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'Beauty'-ful News

An apple update to really get excited about!

Dan Bacon of Mason County shared this photo of his Shiawassee Apple graft (2019) and said if it stays healthy, he'll have one for us in 2021!

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10/21/20: Celebrating National Apple Day With A 'Beauty'-ful Update

While learning about the Shiawassee apple (and apples and apple-growing in general) has been a 'here and there' effort over the past five years, I have not yet been fortunate enough to place my hands on an actual Shiawassee Beauty. 

But that could all be changing very soon.

I have made contact with several out-of-town growers in recent years that were able to graft from existing trees (one of which, I was told, exists in Shiawassee County, but whose owner does not want its location disclosed), whom indicated that it would be possible to obtain a tree from them.  One of these growers, Dan Bacon of Mason County, said if his graft continues to grow healthy, he would anticipate making a graft available to us in 2021.

This should be very exciting for anyone interested in local history, especially those apple lovers among us.

Our desire to plant and grow a tree (or trees) locally would be done with the intention of supporting public education about the history of the Shiawassee apple, as well as making its fruit available.

I am very excited about these developments and will be sure to continue to update you when I receive new information.

In the meantime, for your easy reference (and mine), I'm sharing excerpts from some emails that have been sent to the Shiawassee Apple Museum regarding the topic of procuring a tree, fruit or the opportunity to graft.

Happy National Apple Day!  ~ Josh Strickland, Curator

I'm in Mason County I just happen to have a love of apples and wanted all the original Michigan apples, which there aren't many, so I searched and searched found a source for this one. If my graft continues to grow healthy next year I will make another for you in 2021. The scion that I grafted is from Jim Botners collection before he passed, which is now housed at the Temperate Orchard Conservancy. ~ Dan B.

I am an heirloom apple collector in lower Michigan. I have roughly 85 varieties of apples and am trying to locate scion of Shiawassee Beauty. Do you know of a source for scions of this apple? I would trade or buy. ~ Dale A.

The Shiawassee apples that we picked for our single varietal experiment actually came from just one tree at a place called Albion Prairie Farm. The orchard was planted by an apple historian named Dan Bussey. He literally wrote the encyclopedia of apples, and he planted over 100 varieties of mostly antique apples at that location. After a divorce, he sold the place and moved to Iowa to work for Seed Savers Exchange. The current owners of the farm don’t manage the place very actively. They have let us come pick apples for making cider. Since there is only a tree or two of each variety, any commercial batches end up being a blend.  It might be possible to get some Shiawassee scions from the orchard for grafting your own. That would generally happen in late winter or early spring. It’s a little challenging to be certain of identification at that orchard in the winter. They don’t have the trees marked, and you have to read off of an old map that isn’t perfect. They are easier to identify now, when there are apples. Funny enough, I’ll be there today, and I’ll see if I see the Shiawassee tree. ~ Matt R., Brix Cider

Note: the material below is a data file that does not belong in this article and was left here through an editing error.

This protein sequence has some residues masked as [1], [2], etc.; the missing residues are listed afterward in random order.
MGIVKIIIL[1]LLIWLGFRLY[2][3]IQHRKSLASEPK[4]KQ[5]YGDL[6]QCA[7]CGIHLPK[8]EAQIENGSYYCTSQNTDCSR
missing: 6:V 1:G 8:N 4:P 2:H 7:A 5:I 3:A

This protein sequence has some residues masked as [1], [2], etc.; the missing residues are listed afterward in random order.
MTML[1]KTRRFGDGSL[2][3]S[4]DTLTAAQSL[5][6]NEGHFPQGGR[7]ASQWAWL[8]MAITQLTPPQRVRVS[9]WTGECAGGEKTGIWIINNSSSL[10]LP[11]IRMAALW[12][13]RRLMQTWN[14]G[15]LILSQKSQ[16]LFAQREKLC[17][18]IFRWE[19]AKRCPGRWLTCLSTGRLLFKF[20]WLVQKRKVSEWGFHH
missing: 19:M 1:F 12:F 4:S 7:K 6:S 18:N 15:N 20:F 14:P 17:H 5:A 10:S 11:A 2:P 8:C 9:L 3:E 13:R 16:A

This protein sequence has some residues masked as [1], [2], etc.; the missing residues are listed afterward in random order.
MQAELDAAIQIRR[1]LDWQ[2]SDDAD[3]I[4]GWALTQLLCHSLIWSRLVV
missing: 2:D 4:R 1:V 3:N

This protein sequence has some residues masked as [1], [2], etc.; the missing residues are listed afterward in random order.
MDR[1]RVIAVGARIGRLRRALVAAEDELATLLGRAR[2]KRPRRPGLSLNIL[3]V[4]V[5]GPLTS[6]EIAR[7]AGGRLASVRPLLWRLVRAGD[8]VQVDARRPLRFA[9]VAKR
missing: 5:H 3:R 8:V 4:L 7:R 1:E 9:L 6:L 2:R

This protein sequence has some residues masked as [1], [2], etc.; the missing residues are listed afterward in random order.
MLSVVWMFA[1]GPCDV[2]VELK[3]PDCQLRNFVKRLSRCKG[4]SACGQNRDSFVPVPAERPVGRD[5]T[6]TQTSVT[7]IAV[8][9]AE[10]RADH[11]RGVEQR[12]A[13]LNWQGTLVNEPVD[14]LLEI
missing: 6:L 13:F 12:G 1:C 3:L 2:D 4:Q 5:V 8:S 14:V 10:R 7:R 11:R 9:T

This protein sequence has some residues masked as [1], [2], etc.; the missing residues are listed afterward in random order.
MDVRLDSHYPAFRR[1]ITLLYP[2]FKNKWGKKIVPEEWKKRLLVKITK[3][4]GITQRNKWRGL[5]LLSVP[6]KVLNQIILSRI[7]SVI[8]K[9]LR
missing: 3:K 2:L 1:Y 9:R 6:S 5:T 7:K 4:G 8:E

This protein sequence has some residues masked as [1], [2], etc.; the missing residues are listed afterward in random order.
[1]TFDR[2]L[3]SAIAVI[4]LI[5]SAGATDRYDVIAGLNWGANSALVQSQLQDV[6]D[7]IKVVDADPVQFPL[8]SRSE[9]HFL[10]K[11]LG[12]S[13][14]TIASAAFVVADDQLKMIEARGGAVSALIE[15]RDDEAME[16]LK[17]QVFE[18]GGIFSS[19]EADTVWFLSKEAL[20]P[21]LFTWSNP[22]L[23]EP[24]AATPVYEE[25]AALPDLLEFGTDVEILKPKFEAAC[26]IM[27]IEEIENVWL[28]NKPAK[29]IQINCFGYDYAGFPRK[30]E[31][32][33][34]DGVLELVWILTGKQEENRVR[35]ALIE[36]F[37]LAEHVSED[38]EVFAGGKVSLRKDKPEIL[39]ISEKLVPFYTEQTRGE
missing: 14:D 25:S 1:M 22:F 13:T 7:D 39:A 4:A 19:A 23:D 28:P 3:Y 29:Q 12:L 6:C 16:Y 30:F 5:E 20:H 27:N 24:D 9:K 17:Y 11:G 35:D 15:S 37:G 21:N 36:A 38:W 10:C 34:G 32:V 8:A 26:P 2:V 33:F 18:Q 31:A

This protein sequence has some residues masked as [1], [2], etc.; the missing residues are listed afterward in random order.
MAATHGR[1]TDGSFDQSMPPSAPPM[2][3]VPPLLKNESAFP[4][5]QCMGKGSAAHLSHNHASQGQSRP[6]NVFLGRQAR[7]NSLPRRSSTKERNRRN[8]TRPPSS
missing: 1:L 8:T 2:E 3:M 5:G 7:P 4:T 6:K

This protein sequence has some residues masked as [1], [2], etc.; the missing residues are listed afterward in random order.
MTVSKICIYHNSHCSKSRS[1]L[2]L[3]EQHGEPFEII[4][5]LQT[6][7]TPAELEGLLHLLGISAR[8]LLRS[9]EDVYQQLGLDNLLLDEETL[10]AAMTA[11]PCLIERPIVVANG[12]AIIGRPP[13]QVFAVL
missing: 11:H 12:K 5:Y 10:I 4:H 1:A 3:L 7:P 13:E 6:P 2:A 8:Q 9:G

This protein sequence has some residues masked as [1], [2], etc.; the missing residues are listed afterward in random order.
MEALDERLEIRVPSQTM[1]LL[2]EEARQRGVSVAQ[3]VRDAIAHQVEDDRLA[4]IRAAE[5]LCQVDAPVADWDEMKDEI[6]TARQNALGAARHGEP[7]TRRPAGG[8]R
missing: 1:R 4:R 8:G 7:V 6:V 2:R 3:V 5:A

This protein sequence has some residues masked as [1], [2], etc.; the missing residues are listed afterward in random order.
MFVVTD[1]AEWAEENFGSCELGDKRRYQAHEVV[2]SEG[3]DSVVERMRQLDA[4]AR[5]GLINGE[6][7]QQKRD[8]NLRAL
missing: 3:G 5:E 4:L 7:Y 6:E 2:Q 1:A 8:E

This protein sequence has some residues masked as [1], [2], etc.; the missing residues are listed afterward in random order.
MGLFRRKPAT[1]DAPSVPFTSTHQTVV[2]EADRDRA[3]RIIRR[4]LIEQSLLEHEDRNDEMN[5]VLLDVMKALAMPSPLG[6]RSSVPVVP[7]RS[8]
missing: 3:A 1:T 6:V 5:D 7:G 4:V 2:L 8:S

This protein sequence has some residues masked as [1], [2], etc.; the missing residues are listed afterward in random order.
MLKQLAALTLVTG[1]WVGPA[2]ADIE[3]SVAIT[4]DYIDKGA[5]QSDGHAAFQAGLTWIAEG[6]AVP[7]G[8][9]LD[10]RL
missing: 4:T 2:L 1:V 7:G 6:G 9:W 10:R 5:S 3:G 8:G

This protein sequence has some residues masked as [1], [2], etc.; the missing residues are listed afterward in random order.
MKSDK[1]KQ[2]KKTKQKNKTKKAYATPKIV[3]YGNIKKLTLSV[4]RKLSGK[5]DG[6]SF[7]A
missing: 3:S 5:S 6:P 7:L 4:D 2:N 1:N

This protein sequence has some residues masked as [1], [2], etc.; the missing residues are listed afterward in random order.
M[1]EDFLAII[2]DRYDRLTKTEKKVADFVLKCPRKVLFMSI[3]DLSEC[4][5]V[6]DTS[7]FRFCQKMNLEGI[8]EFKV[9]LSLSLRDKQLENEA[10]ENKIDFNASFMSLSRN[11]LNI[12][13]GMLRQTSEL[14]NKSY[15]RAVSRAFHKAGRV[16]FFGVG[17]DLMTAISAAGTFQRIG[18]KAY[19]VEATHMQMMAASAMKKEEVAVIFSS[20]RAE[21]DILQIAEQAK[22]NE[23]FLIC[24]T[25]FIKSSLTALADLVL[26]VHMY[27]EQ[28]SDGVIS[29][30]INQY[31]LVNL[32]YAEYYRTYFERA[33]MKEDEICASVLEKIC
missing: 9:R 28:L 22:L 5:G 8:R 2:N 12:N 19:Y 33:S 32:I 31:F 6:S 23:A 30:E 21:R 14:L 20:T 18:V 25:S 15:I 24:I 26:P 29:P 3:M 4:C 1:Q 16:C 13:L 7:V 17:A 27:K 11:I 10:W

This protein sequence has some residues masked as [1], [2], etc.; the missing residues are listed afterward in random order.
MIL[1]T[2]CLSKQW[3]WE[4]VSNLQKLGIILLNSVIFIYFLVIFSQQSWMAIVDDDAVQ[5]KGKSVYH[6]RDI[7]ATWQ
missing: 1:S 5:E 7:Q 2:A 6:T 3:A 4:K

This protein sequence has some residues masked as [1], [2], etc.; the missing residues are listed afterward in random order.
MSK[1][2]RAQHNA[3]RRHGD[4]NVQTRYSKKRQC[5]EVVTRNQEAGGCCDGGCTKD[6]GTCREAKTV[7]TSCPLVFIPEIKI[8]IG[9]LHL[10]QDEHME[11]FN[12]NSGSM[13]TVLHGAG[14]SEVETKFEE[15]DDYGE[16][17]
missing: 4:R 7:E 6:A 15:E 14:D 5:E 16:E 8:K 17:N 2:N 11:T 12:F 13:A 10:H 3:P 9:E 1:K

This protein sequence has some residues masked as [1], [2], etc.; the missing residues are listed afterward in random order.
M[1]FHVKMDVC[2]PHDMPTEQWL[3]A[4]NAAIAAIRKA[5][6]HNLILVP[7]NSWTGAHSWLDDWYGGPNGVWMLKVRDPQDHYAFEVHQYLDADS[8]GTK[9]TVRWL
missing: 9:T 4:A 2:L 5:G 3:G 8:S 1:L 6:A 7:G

I saw on your website that the Shiawassee was in the Bitterroot Valley in Montana. Have you made contact with anyone in Montana? The Bitterroot valley extends from Missoula south for about 70 miles. Missoula is the largest town and other towns include Stevensville and Hamilton. I have a lead on a lost apple that was sold in eastern Washington and was sold to a man who lived in Phillipsburg, Montana. Phillipsburg is separated from the Bitterroot valley by a small mountain range. Eventually I am going to reach out and try to find someone in Phillipsburg (usually I try a local historical society) who might be willing to help me. If I find someone who can help I will ask them if they know anyone in the Bitterroot valley who might be able to help you. ~ Dave B.

Does anyone know where to find scion of 'Shiawassee Apple'? I have small personal orchard I would love to graft this Michigan variety into it as there aren't many native Michigan known varieties and I'd like to have this one. ~ Dan B.

I am a post-doctoral researcher at the University of Minnesota and the Carl von Ossietzky Universität in Germany working on a project connecting the pedigrees of commercially, historically, and culturally important apple cultivars. Through my work, the cultivar Shiawassee Beauty has come up a couple times and I thought it might be useful to analyze a sample of it for my research. Shiawassee Beauty is listed as a parent of a few Canadian cultivars, which in turn may have influenced some of the breeding in Minnesota, which occasionally used Canadian material. Would it be possible for you to mail a leaf sample to me (well, to my colleagues in St. Paul, I am currently in Germany)? If so, please let me know and I can provide information on how to send the sample.   
I must add too that I am very pleasantly surprised and amused to see a fan website for the cultivar, often times I struggle to find additional information about more obscure cultivars and here is a website devoted to one! ~ Nick H.

I, too, lived in Shiawassee County, 1957-2009, and never seen or heard of this apple! Born in Owosso, schooled in Corunna, married and lived in Gaines, moved to Durand; last place was Lennon!  I now want to get my U-PICK farm going in Sault Ste. Marie! I found some Shiawassee apple scion from a professor in Grand Rapids MI! I turned the apple scion over to a professional that grafts fruit trees; he has been doing this kind of farming for over 50 years! He told me that in 2018 I should have about a 1/2 dozen small trees! ~ Robin S.